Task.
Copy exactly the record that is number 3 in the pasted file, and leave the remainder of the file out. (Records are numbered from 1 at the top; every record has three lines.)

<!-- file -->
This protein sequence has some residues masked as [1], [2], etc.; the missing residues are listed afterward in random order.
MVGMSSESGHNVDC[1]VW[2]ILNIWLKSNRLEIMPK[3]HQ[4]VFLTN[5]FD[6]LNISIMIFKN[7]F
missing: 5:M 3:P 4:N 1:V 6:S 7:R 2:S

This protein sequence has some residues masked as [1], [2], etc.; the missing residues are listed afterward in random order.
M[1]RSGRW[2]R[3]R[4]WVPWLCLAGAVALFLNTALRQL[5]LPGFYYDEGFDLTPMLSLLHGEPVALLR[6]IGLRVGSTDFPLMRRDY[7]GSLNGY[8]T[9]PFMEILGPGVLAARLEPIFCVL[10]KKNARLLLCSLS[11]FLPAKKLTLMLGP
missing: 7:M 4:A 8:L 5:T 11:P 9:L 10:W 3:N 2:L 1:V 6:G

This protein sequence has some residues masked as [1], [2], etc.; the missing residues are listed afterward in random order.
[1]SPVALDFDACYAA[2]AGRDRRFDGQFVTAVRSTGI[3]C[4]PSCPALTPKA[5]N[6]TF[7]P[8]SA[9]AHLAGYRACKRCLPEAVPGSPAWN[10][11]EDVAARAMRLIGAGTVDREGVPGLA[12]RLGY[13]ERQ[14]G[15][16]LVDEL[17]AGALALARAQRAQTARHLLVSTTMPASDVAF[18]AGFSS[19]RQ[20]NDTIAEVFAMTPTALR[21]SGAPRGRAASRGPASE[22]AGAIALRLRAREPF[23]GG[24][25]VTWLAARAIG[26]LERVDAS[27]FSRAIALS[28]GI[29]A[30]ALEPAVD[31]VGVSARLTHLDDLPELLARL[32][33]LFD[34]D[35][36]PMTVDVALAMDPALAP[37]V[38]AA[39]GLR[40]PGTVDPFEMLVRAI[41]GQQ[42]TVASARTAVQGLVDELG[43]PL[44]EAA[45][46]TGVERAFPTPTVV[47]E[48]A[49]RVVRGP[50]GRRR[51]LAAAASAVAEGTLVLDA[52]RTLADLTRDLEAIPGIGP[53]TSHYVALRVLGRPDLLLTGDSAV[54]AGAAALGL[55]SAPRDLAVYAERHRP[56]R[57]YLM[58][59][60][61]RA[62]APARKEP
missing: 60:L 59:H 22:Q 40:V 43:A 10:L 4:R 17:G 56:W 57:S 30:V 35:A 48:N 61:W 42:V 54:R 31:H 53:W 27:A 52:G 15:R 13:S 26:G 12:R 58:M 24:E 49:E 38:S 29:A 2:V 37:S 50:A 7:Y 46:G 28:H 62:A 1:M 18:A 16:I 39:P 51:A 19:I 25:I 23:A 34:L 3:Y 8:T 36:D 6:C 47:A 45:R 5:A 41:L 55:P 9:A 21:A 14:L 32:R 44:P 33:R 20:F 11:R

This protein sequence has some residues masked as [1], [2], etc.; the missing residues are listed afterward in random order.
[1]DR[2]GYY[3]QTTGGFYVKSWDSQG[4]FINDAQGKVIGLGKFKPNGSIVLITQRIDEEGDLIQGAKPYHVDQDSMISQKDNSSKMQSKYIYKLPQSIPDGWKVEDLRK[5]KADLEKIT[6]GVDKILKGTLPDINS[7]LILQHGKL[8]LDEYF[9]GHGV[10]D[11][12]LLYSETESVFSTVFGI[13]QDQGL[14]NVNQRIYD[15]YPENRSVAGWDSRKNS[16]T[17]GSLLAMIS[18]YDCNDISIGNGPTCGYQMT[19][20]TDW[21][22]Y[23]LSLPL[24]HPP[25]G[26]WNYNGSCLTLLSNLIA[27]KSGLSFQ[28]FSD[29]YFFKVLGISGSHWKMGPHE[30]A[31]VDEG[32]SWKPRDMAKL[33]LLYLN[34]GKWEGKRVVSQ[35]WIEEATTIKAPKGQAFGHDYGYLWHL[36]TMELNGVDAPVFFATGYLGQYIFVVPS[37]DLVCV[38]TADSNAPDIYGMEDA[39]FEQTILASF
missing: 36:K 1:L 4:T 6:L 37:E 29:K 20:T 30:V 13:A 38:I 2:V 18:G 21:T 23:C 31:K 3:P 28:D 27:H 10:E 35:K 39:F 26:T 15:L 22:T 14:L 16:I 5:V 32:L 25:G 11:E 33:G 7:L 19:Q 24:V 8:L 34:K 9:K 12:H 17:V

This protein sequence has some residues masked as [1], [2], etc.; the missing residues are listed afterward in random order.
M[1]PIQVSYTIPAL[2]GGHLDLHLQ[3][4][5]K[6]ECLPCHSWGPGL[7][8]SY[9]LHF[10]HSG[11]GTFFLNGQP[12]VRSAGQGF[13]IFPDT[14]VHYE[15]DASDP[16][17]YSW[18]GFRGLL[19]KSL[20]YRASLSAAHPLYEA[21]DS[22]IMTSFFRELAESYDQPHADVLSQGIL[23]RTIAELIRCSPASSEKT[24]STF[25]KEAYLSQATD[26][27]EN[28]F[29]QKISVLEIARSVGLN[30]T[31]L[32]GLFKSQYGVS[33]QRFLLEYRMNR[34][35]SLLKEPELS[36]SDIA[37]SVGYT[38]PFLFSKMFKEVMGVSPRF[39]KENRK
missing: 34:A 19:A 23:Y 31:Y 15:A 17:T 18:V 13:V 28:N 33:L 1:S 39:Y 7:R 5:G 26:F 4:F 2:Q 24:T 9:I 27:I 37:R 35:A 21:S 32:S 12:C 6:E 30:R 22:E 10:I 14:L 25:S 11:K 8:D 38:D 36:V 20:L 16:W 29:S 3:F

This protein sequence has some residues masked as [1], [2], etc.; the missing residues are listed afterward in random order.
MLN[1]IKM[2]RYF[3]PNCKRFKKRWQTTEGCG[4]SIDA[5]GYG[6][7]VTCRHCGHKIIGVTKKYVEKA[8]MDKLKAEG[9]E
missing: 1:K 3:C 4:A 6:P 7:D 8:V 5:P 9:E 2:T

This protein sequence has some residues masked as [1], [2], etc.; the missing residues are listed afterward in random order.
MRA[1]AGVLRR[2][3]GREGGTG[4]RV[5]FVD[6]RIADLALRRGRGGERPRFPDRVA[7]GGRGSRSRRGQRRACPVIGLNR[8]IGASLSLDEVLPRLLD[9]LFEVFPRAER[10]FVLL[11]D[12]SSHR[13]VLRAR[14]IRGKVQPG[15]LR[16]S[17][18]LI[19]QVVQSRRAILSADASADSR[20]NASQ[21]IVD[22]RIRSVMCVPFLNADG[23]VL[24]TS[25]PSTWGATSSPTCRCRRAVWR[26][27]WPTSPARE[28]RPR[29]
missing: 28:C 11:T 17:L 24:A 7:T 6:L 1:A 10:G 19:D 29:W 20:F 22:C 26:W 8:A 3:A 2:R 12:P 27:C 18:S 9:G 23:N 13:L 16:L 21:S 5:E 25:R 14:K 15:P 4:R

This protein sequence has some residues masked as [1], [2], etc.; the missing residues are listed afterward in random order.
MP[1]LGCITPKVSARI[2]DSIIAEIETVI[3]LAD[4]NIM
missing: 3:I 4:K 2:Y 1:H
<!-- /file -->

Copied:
This protein sequence has some residues masked as [1], [2], etc.; the missing residues are listed afterward in random order.
[1]SPVALDFDACYAA[2]AGRDRRFDGQFVTAVRSTGI[3]C[4]PSCPALTPKA[5]N[6]TF[7]P[8]SA[9]AHLAGYRACKRCLPEAVPGSPAWN[10][11]EDVAARAMRLIGAGTVDREGVPGLA[12]RLGY[13]ERQ[14]G[15][16]LVDEL[17]AGALALARAQRAQTARHLLVSTTMPASDVAF[18]AGFSS[19]RQ[20]NDTIAEVFAMTPTALR[21]SGAPRGRAASRGPASE[22]AGAIALRLRAREPF[23]GG[24][25]VTWLAARAIG[26]LERVDAS[27]FSRAIALS[28]GI[29]A[30]ALEPAVD[31]VGVSARLTHLDDLPELLARL[32][33]LFD[34]D[35][36]PMTVDVALAMDPALAP[37]V[38]AA[39]GLR[40]PGTVDPFEMLVRAI[41]GQQ[42]TVASARTAVQGLVDELG[43]PL[44]EAA[45][46]TGVERAFPTPTVV[47]E[48]A[49]RVVRGP[50]GRRR[51]LAAAASAVAEGTLVLDA[52]RTLADLTRDLEAIPGIGP[53]TSHYVALRVLGRPDLLLTGDSAV[54]AGAAALGL[55]SAPRDLAVYAERHRP[56]R[57]YLM[58][59][60][61]RA[62]APARKEP
missing: 60:L 59:H 22:Q 40:V 43:A 10:L 4:R 17:G 56:W 57:S 30:V 35:A 48:N 61:W 42:V 54:R 31:H 53:W 27:A 52:G 15:R 13:S 26:G 12:R 58:M 24:E 49:E 38:S 29:A 2:V 37:S 50:A 7:Y 46:G 28:H 62:A 1:M 18:A 16:I 39:P 51:A 19:I 25:I 23:A 34:L 3:Y 8:T 36:D 6:C 47:A 45:R 5:A 41:L 55:P 9:A 21:A 14:L 32:R 44:P 33:R 20:F 11:R